Weekly digest: AI-generated summaries, US data sharing and Subscribe to Open

Sophie Nobes

This week, we read about a collaboration between bioRxiv and ScienceCast to pilot AI-generated preprint summaries, and about the Data Management and Sharing Policy for all NIH-funded data. We also learn about De Gruyter’s commitment to Subscribe to Open, about the lack of actionable guidance on the promotion of equity and diversity in open science policies, and about the new State of North Carolina Registry for research sharing. Finally, we read about the impacts of open science policy developments on medical and scientific research, including concerns about access for contributors from low- and middle-income countries.

To read:

bioRxiv and ScienceCast partner for artificial intelligence (AI)-generated preprint summaries via Nature | 5-minute read

In early November 2023, preprint server bioRxiv announced a pilot to use large language models to generate summaries of all new preprints posted on the site. Developed in partnership with ScienceCast, the summaries are available at three reading levels – from general to expert – with the aim of increasing the accessibility of preprints on the site. While Richard Sever, Co-founder of bioRxiv, is excited by the pilot, some authors have found the summaries lacking and have asked for them to be removed from their preprints.

A standard of data sharing for NIH-funded data via The New England Journal of Medicine | 7-minute read

Following the implementation of the National Institutes of Health’s (NIH) new Data Management and Sharing Policy in early 2023, data generated by projects supported by the NIH must now be shared publicly. Coupled with similar directives from other governmental bodies in recent years, the policy represents a significant step towards the normalization of publicly funded data sharing in the USA. In this perspective, Joseph Ross, Joanne Waldstreicher and Harlan Krumholz of Yale School of Medicine look back on these developments and consider the challenges facing the coherent implementation of such open science policies.

De Gruyter commits to Subscribe to Open for journal portfolio via Open Access Scholarly Publishing Association | 10-minute read

Earlier this year, the independent academic publisher De Gruyter committed to Subscribe to Open as its main open access model across its journal portfolio. With a plan to convert 85% of its 320 journals to open access via Subscribe to Open over the next 5 years, De Gruyter believes that the model is the “fairest, most inclusive, most sustainable” approach to open access. In this guest post for the Open Access Scholarly Publishing Association blog, Dr Christina Lembrecht (Senior Manager, Open Research Strategy at De Gruyter) and Ben Ashcroft (Vice President, Commercial at De Gruyter) explain why the publisher chose Subscribe to Open as its model of choice.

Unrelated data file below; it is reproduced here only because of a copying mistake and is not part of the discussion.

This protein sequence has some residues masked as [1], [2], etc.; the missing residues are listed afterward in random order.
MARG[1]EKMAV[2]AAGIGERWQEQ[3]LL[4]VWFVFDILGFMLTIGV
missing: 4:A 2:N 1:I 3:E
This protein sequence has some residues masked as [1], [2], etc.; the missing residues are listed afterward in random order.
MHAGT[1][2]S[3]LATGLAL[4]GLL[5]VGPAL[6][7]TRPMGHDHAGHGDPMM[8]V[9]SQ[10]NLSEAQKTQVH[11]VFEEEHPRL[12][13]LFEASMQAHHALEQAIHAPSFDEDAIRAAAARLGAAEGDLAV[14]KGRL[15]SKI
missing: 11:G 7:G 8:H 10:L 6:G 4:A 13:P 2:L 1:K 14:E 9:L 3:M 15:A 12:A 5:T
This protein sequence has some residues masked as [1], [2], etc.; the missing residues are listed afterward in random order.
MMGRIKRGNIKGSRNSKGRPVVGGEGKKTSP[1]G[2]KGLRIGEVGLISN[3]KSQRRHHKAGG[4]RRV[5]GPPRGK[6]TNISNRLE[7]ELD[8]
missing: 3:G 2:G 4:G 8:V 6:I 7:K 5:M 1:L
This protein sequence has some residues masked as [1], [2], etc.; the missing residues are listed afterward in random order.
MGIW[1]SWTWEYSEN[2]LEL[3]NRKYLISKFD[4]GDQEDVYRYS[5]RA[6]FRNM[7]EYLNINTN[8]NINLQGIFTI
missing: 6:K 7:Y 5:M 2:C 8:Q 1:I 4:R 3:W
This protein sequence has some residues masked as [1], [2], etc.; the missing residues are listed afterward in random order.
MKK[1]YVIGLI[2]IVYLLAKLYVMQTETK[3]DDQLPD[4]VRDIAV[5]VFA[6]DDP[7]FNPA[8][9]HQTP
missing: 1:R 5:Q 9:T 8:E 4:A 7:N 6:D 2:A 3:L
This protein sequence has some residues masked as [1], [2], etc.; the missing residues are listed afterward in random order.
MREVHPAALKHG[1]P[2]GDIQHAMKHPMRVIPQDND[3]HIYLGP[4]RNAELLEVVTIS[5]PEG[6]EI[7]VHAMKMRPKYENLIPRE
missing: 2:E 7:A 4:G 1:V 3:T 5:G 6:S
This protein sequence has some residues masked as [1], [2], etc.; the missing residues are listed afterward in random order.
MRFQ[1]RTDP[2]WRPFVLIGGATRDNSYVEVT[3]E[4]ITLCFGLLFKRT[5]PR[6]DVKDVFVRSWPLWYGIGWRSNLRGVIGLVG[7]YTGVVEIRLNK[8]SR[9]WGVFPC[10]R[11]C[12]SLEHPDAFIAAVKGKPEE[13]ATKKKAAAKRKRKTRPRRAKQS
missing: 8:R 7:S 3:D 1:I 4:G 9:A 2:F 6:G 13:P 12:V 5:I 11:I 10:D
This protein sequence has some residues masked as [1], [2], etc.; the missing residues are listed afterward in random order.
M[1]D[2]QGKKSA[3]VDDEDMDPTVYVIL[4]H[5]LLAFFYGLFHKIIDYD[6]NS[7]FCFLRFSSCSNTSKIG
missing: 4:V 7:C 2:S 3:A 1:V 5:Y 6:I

Is open science policy missing the mark on equity and diversity? via SciELO preprints | 1-hour read

Open science policies are being developed with a focus on increasing openness, accessibility and objectivity, but are such policies neglecting the true spirit of open science – collaboration, inclusion and social engagement? This study assessed the extent to which open science policies in Europe and the Americas are focused on equality, diversity and inclusion, and public participation. The authors conclude that, while these issues are mentioned, there is a lack of actionable guidance on the promotion of equality, diversity and inclusion, and public participation within the published policies, which poses a barrier to the achievement of science that is truly open to all.

North Carolina introduces state registry for research sharing via Centre for Open Science | 3-minute read

As part of its commitment to open science, the US state of North Carolina has this month launched a new State of North Carolina Registry. This interactive online platform allows researchers across the state to share study designs, analysis plans and outcome data in a single location. Leaders of the initiative hope that the creation of a centralized platform for information sharing will support collaboration between researchers, state agencies and policy makers, and facilitate evidence-based policy development and decision-making.  

The impacts of open science on medical and scientific research via The Journal of Spinal Cord Medicine | 4-minute read

As open science endeavours to increase access to research in a timely and transparent manner, many stakeholders, including journal publishers, are adjusting to the shifting paradigm through innovative solutions. In this editorial from The Journal of Spinal Cord Medicine, the editors consider the implications of policy updates – such as the White House Office of Science and Technology Policy Nelson Memo and Plan S ­­– on the publishing industry’s established ways of working. They also express concerns about the accessibility of open science for contributors from low- and middle-income countries.  

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